This is not a new stuff. You can get some tutorials from Internet. And it is very interesting when I did this, because I learnt new things. The following procedures are based on what I remembered. So, it may not be 100% accurate, since I am a forgetful person. 😅
What I did was reading the Arch Linux Wiki page. Then, followed the instructions as much as possible, and do some trials and errors. Remember to backup everything necessary. And try this at your own risk.
MacBook Air preparation
Before installing, firstly do the partition using Mac OS X itself. The tool can be found in /Applications/Utilities/Disk Utility.app. Then select the drive, not partition, at the left-hand panel. Next, click the “Partition” tab at the right. Make sure that you have enough disk space for the Arch Linux installation including the disk space for /home. In my case, I created three partitions at the end of the drive. One for root, one for swap, and one for /home. These three partitions are formatted in FAT32.
Since MacBook Air uses EFI to boot, and I am new to UEFI boot, so I installed rEFIt (Mac disk image). After installing rEFIt, reboot the MacBook then will show the options like this. That means, you have successfully installed rEFIt.
Arch Linux installation
Firstly, make sure you know how to install Arch Linux. Then, prepare a live USB for Arch Linux installation. Insert the USB to MacBook, then reboot, and hold the Alt/Option key. Then you will be shown a screen to choose booting into rEFIt or Arch Linux UEFI.
Choose Arch Linux UEFI and boot into Arch Linux for installation. Firstly, format the 3 partitions created in Mac OS X to what you want. In my case, I formatted /dev/sda3 and /dev/sda5 to ext4, and /dev/sda4 to swap. Next, we need to edit the partition type of the formatted partitions. This is done by using cgdisk instead of cfdisk, because MacBook is using GPT partition table. At the same time, you can see which partition is the EFI system partition. In my case, it is /dev/sda1, and it is FAT32 format. Hence, I mounted /dev/sda3 to /mnt, /dev/sda5 to /mnt/home, and /dev/sda1 to /mnt/boot.
Get the internet connection using netctl. Then proceed pacstrap as usual, arch-chroot and do some configurations.
Then, the GRUB installation took me some time. I used GRUB instead of gummiboot, because I know nothing about gummiboot yet. Follow the Wiki instruction, and please note that $esp refers to the mount point of the EFI system partition. In my case, it is /boot (after arch-chroot). After installation of GRUB, then generate the GRUB configuration file.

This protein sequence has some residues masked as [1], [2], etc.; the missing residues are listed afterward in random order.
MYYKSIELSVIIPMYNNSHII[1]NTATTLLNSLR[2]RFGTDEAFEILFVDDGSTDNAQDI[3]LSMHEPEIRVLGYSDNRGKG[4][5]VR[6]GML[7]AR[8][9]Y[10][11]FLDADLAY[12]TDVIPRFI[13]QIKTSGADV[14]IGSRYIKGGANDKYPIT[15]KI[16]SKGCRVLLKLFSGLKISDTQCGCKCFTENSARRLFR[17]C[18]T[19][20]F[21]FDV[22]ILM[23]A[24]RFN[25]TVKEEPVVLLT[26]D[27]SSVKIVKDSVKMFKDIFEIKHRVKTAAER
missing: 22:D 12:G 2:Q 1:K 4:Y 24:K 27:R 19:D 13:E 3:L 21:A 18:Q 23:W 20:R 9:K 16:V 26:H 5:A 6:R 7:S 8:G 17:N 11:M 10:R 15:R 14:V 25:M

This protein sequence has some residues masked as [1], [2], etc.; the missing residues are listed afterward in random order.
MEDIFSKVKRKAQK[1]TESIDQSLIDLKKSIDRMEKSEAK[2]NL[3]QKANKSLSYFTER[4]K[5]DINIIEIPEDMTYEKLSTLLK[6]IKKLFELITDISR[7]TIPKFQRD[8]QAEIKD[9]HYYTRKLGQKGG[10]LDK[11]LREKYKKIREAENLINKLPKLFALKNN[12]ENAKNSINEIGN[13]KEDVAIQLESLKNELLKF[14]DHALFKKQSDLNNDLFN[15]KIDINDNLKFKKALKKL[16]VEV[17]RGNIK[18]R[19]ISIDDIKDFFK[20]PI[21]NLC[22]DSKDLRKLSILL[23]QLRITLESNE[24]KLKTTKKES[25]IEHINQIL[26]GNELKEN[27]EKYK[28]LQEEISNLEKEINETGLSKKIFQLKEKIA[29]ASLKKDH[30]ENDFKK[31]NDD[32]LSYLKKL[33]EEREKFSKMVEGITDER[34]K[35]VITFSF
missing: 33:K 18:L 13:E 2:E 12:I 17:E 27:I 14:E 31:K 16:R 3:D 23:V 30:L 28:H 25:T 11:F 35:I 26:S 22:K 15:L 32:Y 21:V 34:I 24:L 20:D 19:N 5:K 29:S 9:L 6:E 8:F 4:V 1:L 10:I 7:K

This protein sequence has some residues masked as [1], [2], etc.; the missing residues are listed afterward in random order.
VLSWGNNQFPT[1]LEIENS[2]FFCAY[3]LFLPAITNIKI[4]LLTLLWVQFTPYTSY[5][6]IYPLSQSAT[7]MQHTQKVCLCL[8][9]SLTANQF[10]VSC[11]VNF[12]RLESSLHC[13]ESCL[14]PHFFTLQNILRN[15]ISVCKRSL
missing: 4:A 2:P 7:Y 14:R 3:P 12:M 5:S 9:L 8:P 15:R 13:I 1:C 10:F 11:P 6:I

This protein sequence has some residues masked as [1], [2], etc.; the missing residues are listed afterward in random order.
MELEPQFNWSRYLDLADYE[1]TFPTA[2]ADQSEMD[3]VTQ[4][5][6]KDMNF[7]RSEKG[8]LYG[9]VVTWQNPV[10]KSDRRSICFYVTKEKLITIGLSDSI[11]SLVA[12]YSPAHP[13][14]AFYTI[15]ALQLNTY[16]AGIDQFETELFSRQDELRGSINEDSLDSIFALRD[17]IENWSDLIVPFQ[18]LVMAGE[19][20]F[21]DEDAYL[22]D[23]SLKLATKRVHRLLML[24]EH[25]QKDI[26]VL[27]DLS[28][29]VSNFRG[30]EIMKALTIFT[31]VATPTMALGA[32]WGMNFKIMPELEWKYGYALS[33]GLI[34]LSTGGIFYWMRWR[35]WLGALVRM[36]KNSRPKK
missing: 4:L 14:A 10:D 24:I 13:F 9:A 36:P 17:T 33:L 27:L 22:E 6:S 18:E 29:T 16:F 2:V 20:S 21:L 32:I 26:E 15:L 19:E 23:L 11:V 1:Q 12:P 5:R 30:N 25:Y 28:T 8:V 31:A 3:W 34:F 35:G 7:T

After installation, I found that there are /boot/EFI/Apple/, /boot/EFI/grub/ and some other files in /boot mount point.
If success, no need to hold the Alt/Option key, rEFIt will prompt you to choose to boot into Mac OS X or GRUB. Boot into Arch Linux through GRUB to check whether you succeed or not.
After installing Arch Linux, do the configurations, add users, install packages, install desktop environments, X11, setup the audio, install NetworkManager, etc.
There are three more things I concerned: i) graphics card, ii) touchpad, and iii) keyboard.
I installed Nouveau driver for the graphics card instead of NVIDIA. As the graphics card is GeForce 320M, it is under the N50 family (refers here). Therefore, I tried to install nvidia-340xx and nvidia-340xx-libgl. But the X11 does not work. At the end, I use Nouveau driver.
Next, the Synaptics input driver works fine in MacBook Air. But there is a little unexpected behaviour. Clicking (not tapping) the bottom-right cordern of the touchpad does not produce a right-click, but still a left-click. But in Mac OS X, clicking at bottom-left and bottom-right are different. Furthermore, some configurations have been done, such as two fingers tap and three fingers tap.
Finally, the keyboard is also configured based on the Wiki. I configured the Fn key and also swapped the Alt/Option key with the Command key. So that it works more like usual keyboard layout.
So, the demo video above first shows the rEFIt, then boot into Arch Linux using GRUB. As I have installed many desktop environments, I chose GNOME and launched the session.